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Scorsese’s latest is worth the time


Killers of the Flower Moon is the newest film by Academy Award-winning director Martin Scorsese, based off of the book Killers of the Flower Moon: The Osage Murders and the Birth of the FBI by David Grann. It stars Leonardo DiCaprio as World War 1 veteran Ernest Burkhart, Robert De Niro as Ernest’s uncle William King Hale, and Lily Gladstone as Mollie Kyle, Ernest’s wife. 

The book, published in 2017, is the account of the Osage Murders in Oklahoma in the early 1920s. The Osage Natives were the richest people per capita in the United States, which naturally caught the attention of greed-driven white settlers. That premise automatically creates a feeling of realism for the film, as it can be assumed that anything depicted in the film actually happened. 

The film opens showing the Osage oil boom, and quickly establishes them as incredibly wealthy people with a great influence on the town. It also establishes that many white settlers marry into Osage families, in order to gain money and power. In 1919, Ernest Burkhart returns from the war to live with his uncle and his brother Byron. He works as a cab driver in the town and becomes smitten by Mollie Kyle, an Osage woman whose family controls oil headrights. Time passes and members of Mollie’s family begin to be murdered following her marriage to Ernest, who follows behind his uncle with no hesitation or remorse for the heinous crimes he commits. 

A common cause of criticism is that the book plays out more like a mystery from the perspective of the FBI. The film doesn’t hide much from the audience and explains who the villains are. While it sacrifices intrigue, the film uses that to tell a truly horrific and gut-wrenching story. It flips the script when the audience realizes that it’s hard to root for anyone except for Mollie. 

The scenes depicting murder and violence are shot from far away, utilizing wide angles to demonstrate the suddenness of it all. One scene shows a conversation between two men in a car. It is quiet as the camera slowly pulls back as one man shoots the other man in the head. The scenes are grim, yet they manage to relegate the violence into quick bursts, never lingering too long. 

The sound design adds to the film in a unique way. An early scene depicts a man being attacked in an alleyway and stabbed multiple times, very quietly. As opposed to other films, there is no sound as the man is stabbed, save for his muffled grunts. The lack of sound makes the scene even more disturbing, making it feel as if it could happen at any moment.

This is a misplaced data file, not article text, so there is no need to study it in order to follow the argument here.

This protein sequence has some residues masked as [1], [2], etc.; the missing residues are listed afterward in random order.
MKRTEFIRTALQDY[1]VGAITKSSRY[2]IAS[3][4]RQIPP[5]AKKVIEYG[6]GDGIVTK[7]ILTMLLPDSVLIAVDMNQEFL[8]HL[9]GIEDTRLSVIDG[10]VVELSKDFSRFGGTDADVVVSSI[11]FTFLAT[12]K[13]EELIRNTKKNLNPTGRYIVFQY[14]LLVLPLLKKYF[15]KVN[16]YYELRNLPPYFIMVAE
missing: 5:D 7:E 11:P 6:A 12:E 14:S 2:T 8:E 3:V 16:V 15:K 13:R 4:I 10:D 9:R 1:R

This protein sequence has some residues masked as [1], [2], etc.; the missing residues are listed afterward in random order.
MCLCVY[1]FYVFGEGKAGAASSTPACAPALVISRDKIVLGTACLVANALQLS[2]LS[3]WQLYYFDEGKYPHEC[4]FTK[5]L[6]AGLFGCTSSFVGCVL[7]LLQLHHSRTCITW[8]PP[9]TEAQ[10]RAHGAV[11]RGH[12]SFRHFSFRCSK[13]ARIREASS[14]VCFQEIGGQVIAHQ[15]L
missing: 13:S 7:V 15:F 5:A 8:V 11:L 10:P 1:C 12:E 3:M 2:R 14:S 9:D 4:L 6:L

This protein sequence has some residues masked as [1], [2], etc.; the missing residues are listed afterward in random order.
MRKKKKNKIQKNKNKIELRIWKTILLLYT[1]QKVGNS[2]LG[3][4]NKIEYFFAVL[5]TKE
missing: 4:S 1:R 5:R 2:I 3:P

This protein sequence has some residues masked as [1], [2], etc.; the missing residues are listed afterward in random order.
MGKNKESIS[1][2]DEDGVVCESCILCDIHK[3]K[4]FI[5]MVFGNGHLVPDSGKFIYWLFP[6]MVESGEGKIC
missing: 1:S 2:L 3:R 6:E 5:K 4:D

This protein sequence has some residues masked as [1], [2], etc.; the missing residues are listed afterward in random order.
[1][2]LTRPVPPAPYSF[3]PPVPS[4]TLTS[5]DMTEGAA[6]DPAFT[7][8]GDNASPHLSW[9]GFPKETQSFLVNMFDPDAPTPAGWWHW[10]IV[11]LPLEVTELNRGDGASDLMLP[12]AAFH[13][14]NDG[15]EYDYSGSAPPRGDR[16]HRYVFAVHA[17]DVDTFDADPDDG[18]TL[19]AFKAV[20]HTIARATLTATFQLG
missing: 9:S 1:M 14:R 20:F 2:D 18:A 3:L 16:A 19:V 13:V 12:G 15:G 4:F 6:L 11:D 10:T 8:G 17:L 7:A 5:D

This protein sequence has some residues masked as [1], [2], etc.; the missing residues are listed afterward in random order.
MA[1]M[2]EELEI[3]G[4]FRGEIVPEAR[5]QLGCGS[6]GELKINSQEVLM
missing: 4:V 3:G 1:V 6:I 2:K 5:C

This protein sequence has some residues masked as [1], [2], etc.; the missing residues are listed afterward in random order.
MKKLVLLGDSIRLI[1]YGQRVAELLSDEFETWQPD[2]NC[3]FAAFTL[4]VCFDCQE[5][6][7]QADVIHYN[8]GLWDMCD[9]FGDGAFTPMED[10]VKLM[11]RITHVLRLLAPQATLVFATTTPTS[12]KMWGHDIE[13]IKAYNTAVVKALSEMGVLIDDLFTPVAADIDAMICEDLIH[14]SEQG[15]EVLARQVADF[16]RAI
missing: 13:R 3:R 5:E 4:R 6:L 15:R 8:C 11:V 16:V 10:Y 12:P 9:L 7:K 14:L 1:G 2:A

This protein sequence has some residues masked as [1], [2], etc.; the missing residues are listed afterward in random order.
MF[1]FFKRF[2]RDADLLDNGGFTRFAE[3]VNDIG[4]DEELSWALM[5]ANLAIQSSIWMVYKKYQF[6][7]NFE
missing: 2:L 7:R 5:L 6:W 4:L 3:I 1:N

With a runtime that dwarfs Oppenheimer, Killers of the Flower Moon has a slow pace and is not a mere popcorn flick. The time it takes to set up the events of the last 90 minutes is generous, yet no scene feels overlong or meandering. It places the audience in the world and allows them to experience the events from a distance, as though they were watching actual events unfold. 

The soundtrack by Robbie Robertson (composed before his death in August) sounds and feels like the 1920s, mixing blues with percussion and Native American songs. 

Scorsese’s films have long been celebrated for their performances, and this film is no exception. DiCaprio’s portrayal of Ernest Burkhart is a departure from his usual characters, as Burkhart is a greedy and easily manipulated man. De Niro switches from his professional act to ruthless mastermind at the flip of a coin, yet both of the leading men maintain a certain amount of likeability, depending on the scene. Critics have been lauding Gladstone’s performance as Mollie, without question. As her world collapses the look of defeat on her face grows visibly for three hours until the heartbreaking conclusion. 

Perhaps the film’s biggest flaw is the sense of time passing; it doesn’t tell the audience when time passes, or how long has passed, so it can be confusing at times. 

But that hardly detracts from the overall experience. Like Oppenheimer earlier in the year, Killers of the Flower Moon tells an important story, and is perhaps even more relevant than the former. America’s history has been turbulent, but Martin Scorsese’s latest film unearths a whole new disturbing layer. It is a brutal and depressing depiction of history, but at the same time a reminder of what happens when greed consumes people. A show of those in the wrong trying to get away with murder. The one-track mind backfiring. 

It’s long, it’s violent, it’s sad, but it is immersive and expansive in scope. Pure cinema, undoubtedly entering the top echelon of films in 2023. 

Killers of the Flower Moon” will be streaming on AppleTV.

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